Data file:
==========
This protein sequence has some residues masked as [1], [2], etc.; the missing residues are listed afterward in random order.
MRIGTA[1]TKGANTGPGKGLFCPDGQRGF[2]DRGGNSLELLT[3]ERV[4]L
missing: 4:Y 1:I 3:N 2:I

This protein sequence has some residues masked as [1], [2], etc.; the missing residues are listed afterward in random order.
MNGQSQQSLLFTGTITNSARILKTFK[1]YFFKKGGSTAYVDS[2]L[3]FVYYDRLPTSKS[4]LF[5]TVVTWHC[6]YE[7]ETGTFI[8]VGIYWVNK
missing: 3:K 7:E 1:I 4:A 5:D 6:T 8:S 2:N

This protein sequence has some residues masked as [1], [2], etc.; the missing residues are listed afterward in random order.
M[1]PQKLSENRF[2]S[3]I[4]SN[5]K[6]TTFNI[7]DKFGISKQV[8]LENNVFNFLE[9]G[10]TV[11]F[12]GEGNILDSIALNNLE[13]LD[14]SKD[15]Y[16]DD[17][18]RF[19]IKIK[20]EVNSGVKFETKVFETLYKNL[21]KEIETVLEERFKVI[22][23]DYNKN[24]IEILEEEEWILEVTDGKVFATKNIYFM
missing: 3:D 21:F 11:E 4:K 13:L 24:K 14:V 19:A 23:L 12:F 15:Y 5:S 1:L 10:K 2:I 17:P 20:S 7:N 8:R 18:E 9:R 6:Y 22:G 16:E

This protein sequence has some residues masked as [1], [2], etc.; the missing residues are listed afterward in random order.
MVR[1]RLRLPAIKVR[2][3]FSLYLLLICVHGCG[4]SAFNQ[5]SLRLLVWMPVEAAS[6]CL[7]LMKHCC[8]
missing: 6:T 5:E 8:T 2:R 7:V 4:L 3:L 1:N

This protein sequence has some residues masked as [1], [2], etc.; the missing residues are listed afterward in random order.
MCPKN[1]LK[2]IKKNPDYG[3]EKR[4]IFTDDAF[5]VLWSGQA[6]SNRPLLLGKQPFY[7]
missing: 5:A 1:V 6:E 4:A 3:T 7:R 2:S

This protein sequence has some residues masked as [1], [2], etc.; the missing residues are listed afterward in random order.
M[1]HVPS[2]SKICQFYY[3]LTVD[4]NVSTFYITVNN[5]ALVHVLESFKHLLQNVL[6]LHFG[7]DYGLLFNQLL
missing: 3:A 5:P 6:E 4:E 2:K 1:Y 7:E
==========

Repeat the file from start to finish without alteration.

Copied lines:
This protein sequence has some residues masked as [1], [2], etc.; the missing residues are listed afterward in random order.
MRIGTA[1]TKGANTGPGKGLFCPDGQRGF[2]DRGGNSLELLT[3]ERV[4]L
missing: 4:Y 1:I 3:N 2:I

This protein sequence has some residues masked as [1], [2], etc.; the missing residues are listed afterward in random order.
MNGQSQQSLLFTGTITNSARILKTFK[1]YFFKKGGSTAYVDS[2]L[3]FVYYDRLPTSKS[4]LF[5]TVVTWHC[6]YE[7]ETGTFI[8]VGIYWVNK
missing: 3:K 7:E 1:I 4:A 5:D 6:T 8:S 2:N

This protein sequence has some residues masked as [1], [2], etc.; the missing residues are listed afterward in random order.
M[1]PQKLSENRF[2]S[3]I[4]SN[5]K[6]TTFNI[7]DKFGISKQV[8]LENNVFNFLE[9]G[10]TV[11]F[12]GEGNILDSIALNNLE[13]LD[14]SKD[15]Y[16]DD[17][18]RF[19]IKIK[20]EVNSGVKFETKVFETLYKNL[21]KEIETVLEERFKVI[22][23]DYNKN[24]IEILEEEEWILEVTDGKVFATKNIYFM
missing: 3:D 21:F 11:E 4:K 13:L 24:K 14:V 19:A 23:L 12:F 15:Y 5:S 1:L 10:K 2:I 17:P 20:S 7:N 8:R 18:E 9:R 6:Y 22:G 16:E

This protein sequence has some residues masked as [1], [2], etc.; the missing residues are listed afterward in random order.
MVR[1]RLRLPAIKVR[2][3]FSLYLLLICVHGCG[4]SAFNQ[5]SLRLLVWMPVEAAS[6]CL[7]LMKHCC[8]
missing: 6:T 5:E 8:T 2:R 7:V 4:L 3:L 1:N

This protein sequence has some residues masked as [1], [2], etc.; the missing residues are listed afterward in random order.
MCPKN[1]LK[2]IKKNPDYG[3]EKR[4]IFTDDAF[5]VLWSGQA[6]SNRPLLLGKQPFY[7]
missing: 5:A 1:V 6:E 4:A 3:T 7:R 2:S

This protein sequence has some residues masked as [1], [2], etc.; the missing residues are listed afterward in random order.
M[1]HVPS[2]SKICQFYY[3]LTVD[4]NVSTFYITVNN[5]ALVHVLESFKHLLQNVL[6]LHFG[7]DYGLLFNQLL
missing: 3:A 5:P 6:E 4:E 2:K 1:Y 7:E